Action isn’t something I do well, mostly because I have so little practice at it. I tend to enjoy writing stories where people think or talk their way through their issues. But, in some cases, we have to stop pulling punches, as it were. 🙂

      Have you ever seen one of your protagonists maybe taking a vase or a heavy book to somebody’s head, like an archaeology thief or someone messing up the lab? It could be a fun exercise!

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  3. Oh noes….run Hal! Run, you fool!
    I think this is a pretty tight action scene. The descriptions are as long as they need to be to lay out feelings without getting overly wordy and the actions are swift.
    Though I dare say maybe even too descriptive. Take for example: ” Axton felt something hard – a fist – slam into his belly”. To me, the interrupt there kind of derails the flow. What about “Axton felt a hard fist counter into his own belly,” or “Hal lashed back on instinct with his own stomach punch, forcing Axton to crunch down on his survival nature even harder”.
    Just a thought anyway. Still, can’t wait to see more of this story!

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    • Thanks, Shade! Especially the bit about too much description. That’s where I stumble a lot: I want the reader to see everything what’s in my head, but maybe I shouldn’t be writing so much for the least common denominator. I think I’ve tightened this one up a bit more in a better way. You can judge for yourself, though, when we get there. 🙂

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  4. Personally, I liked the overall flow of it. I know some wanted a change with the sudden appearance of “a fist,” but to me, that registers as Axton realizing what had just hit him and the temporary stun that the blow had dealt to him.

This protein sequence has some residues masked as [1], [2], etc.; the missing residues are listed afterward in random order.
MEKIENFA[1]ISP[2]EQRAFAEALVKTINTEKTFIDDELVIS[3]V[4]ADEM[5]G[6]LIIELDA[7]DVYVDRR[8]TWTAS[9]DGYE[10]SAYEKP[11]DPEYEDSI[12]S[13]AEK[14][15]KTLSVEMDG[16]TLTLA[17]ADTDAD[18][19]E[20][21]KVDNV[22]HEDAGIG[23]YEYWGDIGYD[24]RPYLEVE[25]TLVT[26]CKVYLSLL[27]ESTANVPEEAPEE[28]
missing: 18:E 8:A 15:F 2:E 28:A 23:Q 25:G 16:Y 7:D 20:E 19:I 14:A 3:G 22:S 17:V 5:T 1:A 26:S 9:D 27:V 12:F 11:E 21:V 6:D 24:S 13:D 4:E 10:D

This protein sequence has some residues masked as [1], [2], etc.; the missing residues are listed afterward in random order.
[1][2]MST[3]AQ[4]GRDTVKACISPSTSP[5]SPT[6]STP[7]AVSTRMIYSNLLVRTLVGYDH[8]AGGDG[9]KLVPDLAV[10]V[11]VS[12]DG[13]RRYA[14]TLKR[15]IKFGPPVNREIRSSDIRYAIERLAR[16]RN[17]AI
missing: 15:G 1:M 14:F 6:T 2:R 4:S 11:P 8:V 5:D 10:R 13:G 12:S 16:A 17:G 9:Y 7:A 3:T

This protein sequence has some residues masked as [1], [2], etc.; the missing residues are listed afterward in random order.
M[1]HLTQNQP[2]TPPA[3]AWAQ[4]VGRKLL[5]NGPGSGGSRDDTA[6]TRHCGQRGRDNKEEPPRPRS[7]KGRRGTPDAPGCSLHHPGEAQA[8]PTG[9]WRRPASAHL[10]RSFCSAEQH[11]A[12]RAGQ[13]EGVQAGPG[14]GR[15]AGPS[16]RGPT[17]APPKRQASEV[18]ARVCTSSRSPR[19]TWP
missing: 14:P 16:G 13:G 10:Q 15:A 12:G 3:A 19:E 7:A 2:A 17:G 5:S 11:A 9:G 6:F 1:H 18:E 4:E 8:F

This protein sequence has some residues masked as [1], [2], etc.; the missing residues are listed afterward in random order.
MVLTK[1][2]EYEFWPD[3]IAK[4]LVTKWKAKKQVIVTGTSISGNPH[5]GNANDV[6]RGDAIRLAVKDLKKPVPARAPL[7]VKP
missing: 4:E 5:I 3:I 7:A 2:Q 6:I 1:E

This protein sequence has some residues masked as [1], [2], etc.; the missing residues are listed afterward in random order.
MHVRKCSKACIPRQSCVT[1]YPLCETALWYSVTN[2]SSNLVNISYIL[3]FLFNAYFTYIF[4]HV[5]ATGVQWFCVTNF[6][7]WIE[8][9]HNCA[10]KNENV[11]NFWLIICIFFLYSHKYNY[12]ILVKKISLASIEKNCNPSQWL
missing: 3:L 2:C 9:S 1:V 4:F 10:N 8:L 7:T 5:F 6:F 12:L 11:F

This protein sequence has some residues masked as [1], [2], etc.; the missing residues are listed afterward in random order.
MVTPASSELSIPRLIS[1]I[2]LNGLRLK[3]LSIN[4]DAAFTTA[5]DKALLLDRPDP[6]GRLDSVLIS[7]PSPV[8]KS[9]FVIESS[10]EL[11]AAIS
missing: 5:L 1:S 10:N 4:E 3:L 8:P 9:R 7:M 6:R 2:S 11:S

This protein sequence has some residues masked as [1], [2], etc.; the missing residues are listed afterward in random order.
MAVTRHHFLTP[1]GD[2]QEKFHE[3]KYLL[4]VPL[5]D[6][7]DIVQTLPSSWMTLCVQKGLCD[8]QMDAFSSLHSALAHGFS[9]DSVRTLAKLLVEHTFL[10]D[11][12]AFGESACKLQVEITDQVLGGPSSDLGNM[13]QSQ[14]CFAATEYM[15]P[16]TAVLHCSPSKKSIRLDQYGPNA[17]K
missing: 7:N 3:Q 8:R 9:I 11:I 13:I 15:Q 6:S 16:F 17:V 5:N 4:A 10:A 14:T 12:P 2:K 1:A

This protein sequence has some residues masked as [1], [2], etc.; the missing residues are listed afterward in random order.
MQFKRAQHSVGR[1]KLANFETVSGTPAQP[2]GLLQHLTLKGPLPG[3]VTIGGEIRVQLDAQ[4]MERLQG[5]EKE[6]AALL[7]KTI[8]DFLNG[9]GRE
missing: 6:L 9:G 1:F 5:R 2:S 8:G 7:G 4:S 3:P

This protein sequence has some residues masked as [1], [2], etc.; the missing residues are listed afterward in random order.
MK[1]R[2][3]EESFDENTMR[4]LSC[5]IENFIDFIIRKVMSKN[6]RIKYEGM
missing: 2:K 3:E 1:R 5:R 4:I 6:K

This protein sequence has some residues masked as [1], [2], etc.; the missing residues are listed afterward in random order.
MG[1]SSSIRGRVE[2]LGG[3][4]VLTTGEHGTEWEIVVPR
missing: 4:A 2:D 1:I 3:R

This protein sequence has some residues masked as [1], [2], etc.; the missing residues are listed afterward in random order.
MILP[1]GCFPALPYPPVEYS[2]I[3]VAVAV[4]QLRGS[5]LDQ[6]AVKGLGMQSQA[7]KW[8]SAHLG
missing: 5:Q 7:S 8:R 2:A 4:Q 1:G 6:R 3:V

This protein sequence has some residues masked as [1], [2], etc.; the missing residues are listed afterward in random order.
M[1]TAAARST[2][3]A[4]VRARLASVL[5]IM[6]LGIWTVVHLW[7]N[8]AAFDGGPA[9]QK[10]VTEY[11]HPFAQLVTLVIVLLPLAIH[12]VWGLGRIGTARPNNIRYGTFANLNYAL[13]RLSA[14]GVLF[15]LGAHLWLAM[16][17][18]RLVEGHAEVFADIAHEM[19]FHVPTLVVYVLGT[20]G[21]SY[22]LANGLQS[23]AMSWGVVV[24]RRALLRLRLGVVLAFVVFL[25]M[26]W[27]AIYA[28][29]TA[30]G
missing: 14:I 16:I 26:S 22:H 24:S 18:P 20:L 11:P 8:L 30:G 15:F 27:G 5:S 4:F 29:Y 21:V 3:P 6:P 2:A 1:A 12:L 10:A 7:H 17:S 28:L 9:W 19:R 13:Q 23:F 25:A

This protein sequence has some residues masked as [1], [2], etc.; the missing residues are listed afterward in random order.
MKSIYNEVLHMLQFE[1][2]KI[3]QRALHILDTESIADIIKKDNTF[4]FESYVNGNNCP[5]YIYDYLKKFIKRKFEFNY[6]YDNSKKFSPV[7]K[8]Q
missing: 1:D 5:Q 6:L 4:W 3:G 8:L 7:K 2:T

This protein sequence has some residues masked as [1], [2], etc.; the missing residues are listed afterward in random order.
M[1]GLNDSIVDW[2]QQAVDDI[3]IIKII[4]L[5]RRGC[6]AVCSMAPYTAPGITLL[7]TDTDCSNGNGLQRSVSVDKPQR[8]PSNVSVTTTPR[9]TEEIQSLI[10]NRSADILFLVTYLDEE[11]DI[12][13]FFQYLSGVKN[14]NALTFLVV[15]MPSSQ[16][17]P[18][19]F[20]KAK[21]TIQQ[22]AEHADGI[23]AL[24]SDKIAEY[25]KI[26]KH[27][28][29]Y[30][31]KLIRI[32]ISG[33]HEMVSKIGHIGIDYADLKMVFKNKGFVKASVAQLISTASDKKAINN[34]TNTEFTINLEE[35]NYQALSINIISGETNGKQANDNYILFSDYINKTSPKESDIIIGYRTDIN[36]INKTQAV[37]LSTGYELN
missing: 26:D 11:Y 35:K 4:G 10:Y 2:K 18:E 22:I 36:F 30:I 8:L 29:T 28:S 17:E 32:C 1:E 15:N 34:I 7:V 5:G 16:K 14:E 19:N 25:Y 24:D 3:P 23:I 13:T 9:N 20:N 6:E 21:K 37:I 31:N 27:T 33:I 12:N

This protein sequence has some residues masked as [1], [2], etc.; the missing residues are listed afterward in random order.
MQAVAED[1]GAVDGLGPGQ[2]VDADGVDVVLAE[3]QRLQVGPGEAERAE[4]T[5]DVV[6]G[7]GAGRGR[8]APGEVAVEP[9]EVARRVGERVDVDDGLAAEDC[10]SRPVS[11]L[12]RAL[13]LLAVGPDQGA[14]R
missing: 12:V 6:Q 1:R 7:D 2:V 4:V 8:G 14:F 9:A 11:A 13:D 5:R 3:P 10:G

I share that problem with getting too wordy, but one suggestion I would have would be where it says that Axton “new the tricks” and “was faster,” to show that he did know and that he was faster. Something like, “Hal squared his shoulders to brace himself for a hit, but Axton grabbed his jacket, yanked him towards him and slammed his knee into his gut.”

    Wait, even that was too wordy, sorry. It’s probably counter productive for a wordy person to offer help that’s also wordy, but at least we’re learning!

    By the way, I’d like to read more of this story. Happy writing!

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    • I like that “- a fist -” bit for exactly the reason you mention, because he’s not supposed to really know what’s going on. But, I understand how it breaks the flow of the piece, too.

      Good point about that “was faster” moment! I hadn’t thought of that. My goal was to get through the action as quickly as possible, but that’s a solid reminder to show, not tell. My bad!

      All insight is good. Every reader is different, but I’m seeing lots of the same critiques come through from each commenter, so it’s helping me sort through it all. The scene is a lot longer, of course, so it’s been a great help to know what’s working and what’s not.

      If you’re genuinely interested, “From Hell: A Love Story” can be found in the Borderlands section of FF.Net. It’s an M-rated story, though, and it does deserve that rating.

      Thanks!

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  5. Pingback: Voices, and a critique revisited | Even More BonusParts!

    • LOL! I often have that problem, too, Kourtney – especially in today’s era of quick-cuts! Knowing what does not interest a reader is often just as valuable as knowing what does, though. Thanks for stopping by!